More than 20 percent of people in the US have experienced hives. Sometimes an allergic response is an underlying cause. If you have experienced this, then visit Arkansas Allergy and Asthma.
Although food items are not the only cause of hives, the following food allergens trigger eruptions of hives: peanuts, eggs, nuts, and shellfish.
Poison ivy, insect stings, certain medications, and pet dander can also produce eruptions of hives.
What is eczema?
This skin rash is medically-termed atopic dermatitis. It includes itchy patches of red, dry, and scaly skin. Although eczema can appear similar to hives, it involves different dermal layer changes. Moreover, eczema is most often found on the face, elbow, and knees while hives can erupt on nearly any skin surface.
An estimated 10-20 percent of children have eczema, and exposure to allergens can worsen it. This skin condition also tends to run in families. It can also first appear in an afflicted person before one year of age with chronic recurrences throughout childhood and adulthood.
Skin testing and blood testing
A skin test (performed via prick, scratch, or puncture) is the usual method for checking whether or not someone is allergic to an allergen. Skin tests can test for an allergic reaction for different substances at once (with a different needle, or lancet, used for each allergen). A small mark is typically drawn on the skin, and a drop of the allergen extract is applied next to each mark.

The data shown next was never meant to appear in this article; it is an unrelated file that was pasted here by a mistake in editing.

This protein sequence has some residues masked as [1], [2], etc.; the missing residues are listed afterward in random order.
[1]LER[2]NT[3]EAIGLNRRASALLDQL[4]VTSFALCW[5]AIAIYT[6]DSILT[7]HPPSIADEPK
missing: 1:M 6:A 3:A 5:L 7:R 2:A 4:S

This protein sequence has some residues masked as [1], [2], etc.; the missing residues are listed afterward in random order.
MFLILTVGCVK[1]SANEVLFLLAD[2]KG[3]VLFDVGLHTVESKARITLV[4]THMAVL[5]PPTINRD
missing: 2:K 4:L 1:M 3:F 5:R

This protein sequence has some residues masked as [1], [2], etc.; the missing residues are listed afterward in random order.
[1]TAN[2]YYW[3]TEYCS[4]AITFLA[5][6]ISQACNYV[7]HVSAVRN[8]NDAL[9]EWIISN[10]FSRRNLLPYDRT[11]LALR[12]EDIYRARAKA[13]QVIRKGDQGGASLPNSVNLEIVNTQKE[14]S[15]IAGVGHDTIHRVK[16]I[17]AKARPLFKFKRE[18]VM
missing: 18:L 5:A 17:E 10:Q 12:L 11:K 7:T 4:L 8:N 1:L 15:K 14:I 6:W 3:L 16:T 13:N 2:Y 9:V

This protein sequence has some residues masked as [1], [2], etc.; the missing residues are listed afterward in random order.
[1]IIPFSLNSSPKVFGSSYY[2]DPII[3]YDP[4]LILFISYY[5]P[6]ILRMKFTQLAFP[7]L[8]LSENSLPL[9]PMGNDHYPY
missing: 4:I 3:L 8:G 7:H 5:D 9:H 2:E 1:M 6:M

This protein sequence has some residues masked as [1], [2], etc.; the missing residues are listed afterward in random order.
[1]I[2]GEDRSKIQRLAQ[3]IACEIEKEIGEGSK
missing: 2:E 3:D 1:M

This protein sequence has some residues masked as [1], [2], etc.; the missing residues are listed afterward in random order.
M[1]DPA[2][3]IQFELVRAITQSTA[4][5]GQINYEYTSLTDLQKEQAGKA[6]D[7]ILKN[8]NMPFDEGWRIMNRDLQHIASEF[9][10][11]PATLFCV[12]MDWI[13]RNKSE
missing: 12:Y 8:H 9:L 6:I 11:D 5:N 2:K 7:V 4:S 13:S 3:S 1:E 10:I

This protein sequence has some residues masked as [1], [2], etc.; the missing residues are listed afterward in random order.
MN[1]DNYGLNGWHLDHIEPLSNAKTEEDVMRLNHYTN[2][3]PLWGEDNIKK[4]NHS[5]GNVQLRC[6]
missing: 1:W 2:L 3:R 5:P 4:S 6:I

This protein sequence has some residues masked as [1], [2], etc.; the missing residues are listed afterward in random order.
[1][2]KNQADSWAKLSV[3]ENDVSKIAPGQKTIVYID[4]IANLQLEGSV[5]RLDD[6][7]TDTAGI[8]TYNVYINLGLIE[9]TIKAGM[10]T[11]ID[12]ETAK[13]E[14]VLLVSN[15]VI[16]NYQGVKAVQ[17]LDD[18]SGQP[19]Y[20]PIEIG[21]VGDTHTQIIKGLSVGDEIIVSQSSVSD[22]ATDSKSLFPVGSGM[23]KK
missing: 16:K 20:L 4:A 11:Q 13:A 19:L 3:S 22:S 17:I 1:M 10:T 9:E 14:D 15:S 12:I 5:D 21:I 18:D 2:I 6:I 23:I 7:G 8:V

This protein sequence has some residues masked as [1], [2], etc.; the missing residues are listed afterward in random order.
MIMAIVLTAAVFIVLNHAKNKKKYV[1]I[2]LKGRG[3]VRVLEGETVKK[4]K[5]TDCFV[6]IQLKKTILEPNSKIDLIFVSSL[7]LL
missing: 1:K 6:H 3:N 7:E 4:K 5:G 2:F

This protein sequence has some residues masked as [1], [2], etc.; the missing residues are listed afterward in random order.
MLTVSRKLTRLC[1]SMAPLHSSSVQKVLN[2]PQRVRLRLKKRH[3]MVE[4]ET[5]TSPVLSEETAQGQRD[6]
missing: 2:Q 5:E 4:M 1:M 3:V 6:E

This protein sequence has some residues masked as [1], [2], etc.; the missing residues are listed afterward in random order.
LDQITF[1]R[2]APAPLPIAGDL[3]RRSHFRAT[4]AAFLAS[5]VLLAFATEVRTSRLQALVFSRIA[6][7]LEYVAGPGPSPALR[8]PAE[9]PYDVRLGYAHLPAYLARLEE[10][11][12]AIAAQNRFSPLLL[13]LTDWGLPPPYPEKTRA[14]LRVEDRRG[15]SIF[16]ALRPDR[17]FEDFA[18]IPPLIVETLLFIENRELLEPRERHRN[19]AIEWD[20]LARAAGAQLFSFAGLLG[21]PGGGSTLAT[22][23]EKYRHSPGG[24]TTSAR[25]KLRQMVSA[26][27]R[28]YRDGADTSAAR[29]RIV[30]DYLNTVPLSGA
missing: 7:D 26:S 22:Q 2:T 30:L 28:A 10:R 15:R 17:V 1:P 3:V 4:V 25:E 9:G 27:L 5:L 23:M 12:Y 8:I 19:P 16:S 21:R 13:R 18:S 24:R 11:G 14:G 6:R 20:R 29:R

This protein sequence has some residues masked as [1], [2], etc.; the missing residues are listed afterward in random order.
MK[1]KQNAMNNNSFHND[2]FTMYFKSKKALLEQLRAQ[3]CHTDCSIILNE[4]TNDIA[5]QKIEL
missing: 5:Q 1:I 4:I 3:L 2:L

In order to assess whether or not a person’s skin is reacting normally, histamine is also applied to the skin surface, since it typically produces a skin reaction in most people.
For people who are not candidates for skin-testing, a blood sample may be used for lab-based testing of an allergen.
Latex allergies and resulting dermatitis
Prior to latex removal from most hospital settings, healthcare workers use to have frequent exposure to latex gloves and products. Latex may still be present in kitchen products and rubber toys/balloons. Around 4.3 percent of the global population is allergic to latex, and 10-17 percent of healthcare workers are allergic to latex. (Is there a citation to that link of 10-17%?)
Three types of reactions to natural rubber latex are classified as (1) IgE-mediated allergic reactions involving the immune system and can cause anaphylaxis, (2) cell-mediated contact dermatitis, and (3) irritant dermatitis.
An allergy or blood test may reveal if your red, itchy skin is due to your latex use or some other allergen.
Mistaking itchy skin for an allergy
Itchy skin even in children is not always from an allergy. Although 13 percent of all children have chronic eczema (characterized by patches of red, itchy skin), three other causes of itchy skin are:
- Dry top layer of skin often due to cold, dry weather or the frequent use of harsh soap products
- A fungal infection
- A skin condition that speeds up the life cycle of skin cells, thereby creating scaly and dry skin patches
However, certain irritants facilitate eczema episodes. These include scratchy wool clothes on the skin, failing to completely rinse the soap off skin after bathing or showering, and exposure to cigarette smoke.
Testing for an allergy is the best way to know if an allergen is causing your itchy skin. If a skin or blood test confirms that you do have an allergy, then doctors can develop a treatment plan to control your allergy.
As an allergy and asthma clinic with sites in Little Rock and Conway, Arkansas Allergy and Asthma treats both allergies and asthma. Whether for you, your spouse, or your children, our allergy and asthma clinic is an excellent choice due to our clinicians’ experience treating allergy-afflicted patients across the lifespan.